“I would move forward with continuing to create educational opportunities around trans and LGB communities on campus, creating a dialogue between the campus police and the LGBTQ community,” he said. “It needs to be all about education and awareness in the campus community, building skills and continuing to push forward with inclusive policies and practices.”

Windmeyer said he has invited CPCC to complete his organization’s Campus Pride Index, a benchmarking tool that would “give them a road map,” he said.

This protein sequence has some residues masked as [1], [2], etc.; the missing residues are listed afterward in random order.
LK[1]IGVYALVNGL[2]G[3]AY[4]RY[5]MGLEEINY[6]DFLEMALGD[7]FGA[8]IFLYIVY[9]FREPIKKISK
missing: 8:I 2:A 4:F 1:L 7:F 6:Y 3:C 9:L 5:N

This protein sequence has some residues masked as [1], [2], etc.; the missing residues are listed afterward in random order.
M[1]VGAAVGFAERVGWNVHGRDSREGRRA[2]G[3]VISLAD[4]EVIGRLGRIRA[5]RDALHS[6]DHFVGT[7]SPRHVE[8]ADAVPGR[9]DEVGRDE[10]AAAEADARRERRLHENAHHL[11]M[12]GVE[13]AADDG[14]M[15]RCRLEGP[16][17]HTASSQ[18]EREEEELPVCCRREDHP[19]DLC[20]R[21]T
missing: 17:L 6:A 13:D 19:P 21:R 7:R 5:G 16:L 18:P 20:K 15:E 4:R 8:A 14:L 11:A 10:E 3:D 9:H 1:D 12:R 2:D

“They wanted to do that, but they haven’t done it yet,” Windmeyer said. “It measures policies and practices. There might be something they can do for transgender students that isn’t necessarily the policy change. The index includes several other benchmarks.”

Until the policies and practices change, Rosen believes students will continue to face harassment and pressure. They’ve seen it happen, even after reassuring a potential student who had thought twice about attending CPCC that the school was working to make changes.

“I told him they are going to work on it and it will get better now,” Rosen said. “Now he does go to CPCC and he’s gotten harassed in the bathroom by a fellow student. There’s no protection, no policy and no recourse.”

Matt Comer

Matt Comer previously served as editor from October 2007 through August 2015 and as a staff writer afterward in 2016.